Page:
JJ Abrams has a little-known connection to a 1990s family film that changed the future of Hollywood in a big way.
Back in the 1990s, Abrams proved his worth by writing a handful of films, but it was an encounter he had while working on the 1995 family film Casper that put him on the road to becoming the director he is today.
When he was around 29, Abrams did an uncredited rewrite on the film, which celebrates its 25th anniversary this week. It was through this job that Abrams first met Steven Spielberg, who was producing the film.
“At this time in his career, [Abrams] wasn’t yet a director, but a writer, and he was a great writer,” Spielberg told Entertainment Weekly in 2011. Abrams’s writing credits in the 1990s included Mel Gibson’s Forever Young, Regarding Henry, starring Harrison Ford, and early Will Smith film Six Degrees of Separation.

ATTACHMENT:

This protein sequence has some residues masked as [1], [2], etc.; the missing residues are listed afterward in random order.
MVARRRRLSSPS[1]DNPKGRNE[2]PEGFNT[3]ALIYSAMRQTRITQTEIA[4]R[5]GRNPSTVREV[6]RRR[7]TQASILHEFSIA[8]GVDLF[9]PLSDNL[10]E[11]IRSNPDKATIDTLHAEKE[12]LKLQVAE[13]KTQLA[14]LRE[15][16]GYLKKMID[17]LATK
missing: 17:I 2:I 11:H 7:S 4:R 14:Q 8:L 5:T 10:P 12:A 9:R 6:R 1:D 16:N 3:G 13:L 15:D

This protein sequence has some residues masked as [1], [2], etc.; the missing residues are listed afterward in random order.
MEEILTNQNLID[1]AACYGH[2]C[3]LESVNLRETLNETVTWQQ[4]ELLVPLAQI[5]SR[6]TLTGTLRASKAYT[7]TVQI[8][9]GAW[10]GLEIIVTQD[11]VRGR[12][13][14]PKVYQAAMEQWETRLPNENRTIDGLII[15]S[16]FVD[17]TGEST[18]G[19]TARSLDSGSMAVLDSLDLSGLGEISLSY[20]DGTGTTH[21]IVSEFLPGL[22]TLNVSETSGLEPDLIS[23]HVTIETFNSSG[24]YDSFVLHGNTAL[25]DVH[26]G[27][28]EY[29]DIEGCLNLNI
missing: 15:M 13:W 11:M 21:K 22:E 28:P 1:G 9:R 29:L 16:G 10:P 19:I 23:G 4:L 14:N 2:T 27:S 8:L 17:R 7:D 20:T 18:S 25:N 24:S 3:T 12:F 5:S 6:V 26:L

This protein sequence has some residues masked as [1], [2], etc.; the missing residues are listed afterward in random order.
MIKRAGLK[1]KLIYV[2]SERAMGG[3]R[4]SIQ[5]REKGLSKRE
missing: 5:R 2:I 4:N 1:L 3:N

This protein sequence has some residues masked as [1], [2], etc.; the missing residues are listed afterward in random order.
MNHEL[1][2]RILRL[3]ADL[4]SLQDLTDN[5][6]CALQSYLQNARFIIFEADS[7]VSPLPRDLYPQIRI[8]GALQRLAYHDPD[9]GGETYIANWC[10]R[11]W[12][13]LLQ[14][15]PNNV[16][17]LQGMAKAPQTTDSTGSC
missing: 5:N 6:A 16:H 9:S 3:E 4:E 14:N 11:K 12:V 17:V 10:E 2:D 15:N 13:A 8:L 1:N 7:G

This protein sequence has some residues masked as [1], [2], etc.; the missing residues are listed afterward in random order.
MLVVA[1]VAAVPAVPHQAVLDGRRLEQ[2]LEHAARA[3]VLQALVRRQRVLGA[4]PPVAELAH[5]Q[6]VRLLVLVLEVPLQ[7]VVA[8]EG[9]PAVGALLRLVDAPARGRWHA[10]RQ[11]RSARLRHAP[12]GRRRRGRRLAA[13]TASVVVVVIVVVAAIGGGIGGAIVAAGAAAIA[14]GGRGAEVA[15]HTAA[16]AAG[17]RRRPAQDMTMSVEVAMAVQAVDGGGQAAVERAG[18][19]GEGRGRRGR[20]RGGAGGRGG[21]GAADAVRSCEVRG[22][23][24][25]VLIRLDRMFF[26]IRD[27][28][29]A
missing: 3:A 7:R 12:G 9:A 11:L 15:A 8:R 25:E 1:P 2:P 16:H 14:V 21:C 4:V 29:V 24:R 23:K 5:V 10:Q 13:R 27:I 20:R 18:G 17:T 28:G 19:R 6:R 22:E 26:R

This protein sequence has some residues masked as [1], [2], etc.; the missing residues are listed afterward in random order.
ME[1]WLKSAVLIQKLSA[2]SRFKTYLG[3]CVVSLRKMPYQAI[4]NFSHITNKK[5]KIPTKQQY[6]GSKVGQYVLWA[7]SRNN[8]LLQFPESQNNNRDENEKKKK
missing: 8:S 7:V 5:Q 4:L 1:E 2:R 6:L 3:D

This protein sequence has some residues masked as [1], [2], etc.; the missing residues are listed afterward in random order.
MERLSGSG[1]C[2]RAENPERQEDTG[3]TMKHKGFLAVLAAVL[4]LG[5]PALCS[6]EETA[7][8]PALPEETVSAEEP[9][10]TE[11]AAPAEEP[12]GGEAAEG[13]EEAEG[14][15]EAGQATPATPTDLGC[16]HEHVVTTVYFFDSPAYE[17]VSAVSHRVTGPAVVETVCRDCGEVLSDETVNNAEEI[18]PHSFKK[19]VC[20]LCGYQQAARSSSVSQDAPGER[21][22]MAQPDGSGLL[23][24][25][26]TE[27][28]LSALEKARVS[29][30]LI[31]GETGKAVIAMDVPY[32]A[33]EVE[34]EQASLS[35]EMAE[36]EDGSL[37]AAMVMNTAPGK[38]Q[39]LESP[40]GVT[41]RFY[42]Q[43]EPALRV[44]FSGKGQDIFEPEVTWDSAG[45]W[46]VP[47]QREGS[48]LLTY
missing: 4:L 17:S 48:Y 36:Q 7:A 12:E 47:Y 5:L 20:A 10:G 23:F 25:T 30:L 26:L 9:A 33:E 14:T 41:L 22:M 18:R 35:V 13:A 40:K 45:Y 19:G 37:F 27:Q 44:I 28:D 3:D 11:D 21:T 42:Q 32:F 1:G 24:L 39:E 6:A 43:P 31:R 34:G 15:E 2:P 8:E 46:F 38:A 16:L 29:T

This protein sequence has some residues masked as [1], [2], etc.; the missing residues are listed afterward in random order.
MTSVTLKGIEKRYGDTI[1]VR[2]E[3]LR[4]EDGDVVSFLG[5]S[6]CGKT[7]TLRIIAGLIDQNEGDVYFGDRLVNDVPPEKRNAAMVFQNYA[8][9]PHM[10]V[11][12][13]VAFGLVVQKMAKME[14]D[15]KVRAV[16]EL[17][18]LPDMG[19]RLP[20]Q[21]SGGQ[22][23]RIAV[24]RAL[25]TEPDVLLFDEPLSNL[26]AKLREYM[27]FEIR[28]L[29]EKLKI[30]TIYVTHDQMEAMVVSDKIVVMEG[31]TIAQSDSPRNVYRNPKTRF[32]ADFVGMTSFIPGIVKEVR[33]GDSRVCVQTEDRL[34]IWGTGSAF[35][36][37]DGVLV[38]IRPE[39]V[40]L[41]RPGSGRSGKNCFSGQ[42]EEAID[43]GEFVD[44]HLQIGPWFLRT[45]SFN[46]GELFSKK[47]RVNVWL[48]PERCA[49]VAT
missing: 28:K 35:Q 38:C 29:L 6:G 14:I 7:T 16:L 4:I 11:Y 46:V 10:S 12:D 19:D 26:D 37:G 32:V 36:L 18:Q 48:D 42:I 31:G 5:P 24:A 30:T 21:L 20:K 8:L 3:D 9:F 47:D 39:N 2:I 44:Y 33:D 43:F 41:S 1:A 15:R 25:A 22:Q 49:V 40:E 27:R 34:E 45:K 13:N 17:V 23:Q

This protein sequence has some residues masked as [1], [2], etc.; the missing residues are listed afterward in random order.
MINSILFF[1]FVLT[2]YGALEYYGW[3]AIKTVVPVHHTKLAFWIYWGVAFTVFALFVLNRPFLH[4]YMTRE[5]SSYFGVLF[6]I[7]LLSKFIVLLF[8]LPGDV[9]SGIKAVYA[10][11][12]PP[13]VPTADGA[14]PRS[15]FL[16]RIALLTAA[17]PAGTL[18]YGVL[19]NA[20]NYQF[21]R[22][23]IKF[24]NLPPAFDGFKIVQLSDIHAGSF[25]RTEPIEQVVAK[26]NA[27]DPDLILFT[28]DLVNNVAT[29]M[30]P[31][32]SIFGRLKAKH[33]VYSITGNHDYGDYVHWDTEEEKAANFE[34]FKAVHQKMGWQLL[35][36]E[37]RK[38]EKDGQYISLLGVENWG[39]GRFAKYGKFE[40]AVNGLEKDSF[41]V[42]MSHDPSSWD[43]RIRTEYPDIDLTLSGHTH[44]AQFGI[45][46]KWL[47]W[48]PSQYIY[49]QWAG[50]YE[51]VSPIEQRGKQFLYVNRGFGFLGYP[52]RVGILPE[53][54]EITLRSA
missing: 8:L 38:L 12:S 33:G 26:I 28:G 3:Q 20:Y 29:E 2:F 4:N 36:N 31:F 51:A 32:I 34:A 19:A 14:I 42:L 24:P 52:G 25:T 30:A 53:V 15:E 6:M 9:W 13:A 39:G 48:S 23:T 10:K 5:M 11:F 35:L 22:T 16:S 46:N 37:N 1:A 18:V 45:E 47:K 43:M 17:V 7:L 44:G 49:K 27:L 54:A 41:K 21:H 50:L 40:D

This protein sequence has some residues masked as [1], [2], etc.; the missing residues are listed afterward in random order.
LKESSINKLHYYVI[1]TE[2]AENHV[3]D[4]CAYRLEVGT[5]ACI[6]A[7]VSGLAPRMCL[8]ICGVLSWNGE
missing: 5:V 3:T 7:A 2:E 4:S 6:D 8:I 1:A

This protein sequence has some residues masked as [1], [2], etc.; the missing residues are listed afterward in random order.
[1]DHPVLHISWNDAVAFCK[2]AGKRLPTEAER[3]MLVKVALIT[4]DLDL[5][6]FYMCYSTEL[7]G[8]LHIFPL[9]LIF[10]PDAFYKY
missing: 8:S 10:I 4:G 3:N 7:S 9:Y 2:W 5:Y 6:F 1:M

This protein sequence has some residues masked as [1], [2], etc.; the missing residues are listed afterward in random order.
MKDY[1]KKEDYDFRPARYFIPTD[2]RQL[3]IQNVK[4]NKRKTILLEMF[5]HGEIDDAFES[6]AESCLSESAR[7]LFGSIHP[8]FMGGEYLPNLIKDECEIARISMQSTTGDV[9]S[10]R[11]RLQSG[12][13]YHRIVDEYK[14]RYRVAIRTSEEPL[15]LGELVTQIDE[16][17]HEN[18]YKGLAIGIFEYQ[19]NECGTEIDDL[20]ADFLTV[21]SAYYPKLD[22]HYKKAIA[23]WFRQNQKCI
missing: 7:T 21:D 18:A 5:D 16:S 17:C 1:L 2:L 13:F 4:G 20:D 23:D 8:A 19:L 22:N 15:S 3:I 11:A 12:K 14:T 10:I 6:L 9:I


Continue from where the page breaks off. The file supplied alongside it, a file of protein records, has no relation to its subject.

Spielberg continued: “He was very witty and he adores plot structure and storytelling. There are a lot of writers who write brilliant dialogue and who can do wonderful confrontational drama and comedy. But not everybody knows story. Whether it’s a character story or a pure plot-driven story, JJ is amazing.”
It was because of Abrams’s work on Casper that Spielberg called upon him to rewrite the script for War of the Worlds in 2004. Abrams was forced to turn the opportunity down as he was filming the pilot of Lost – Abrams told EW in 2009 that it felt like the move was “career suicide”.
This was far from the truth. Spielberg told EW that Tom Cruise, War of the Worlds‘ lead star and co-producer “remembered how impressed he had been with JJ that he asked him if he would direct Mission: Impossible III“.
It was Spielberg who encouraged Abrams to direct Star Trek and, without the success of revamping that popular space-set series for a new audience, it seems unlikely he would have been hired to oversee Star Wars: The Force Awakens.
If Abrams hadn’t of got the call to rewrite Casper in the early 1990s, he would not have met Spielberg, his self-named “consigliere”.
Without that encounter, it’s fair to say that his career – and Hollywood, in general – would be looking extremely different today.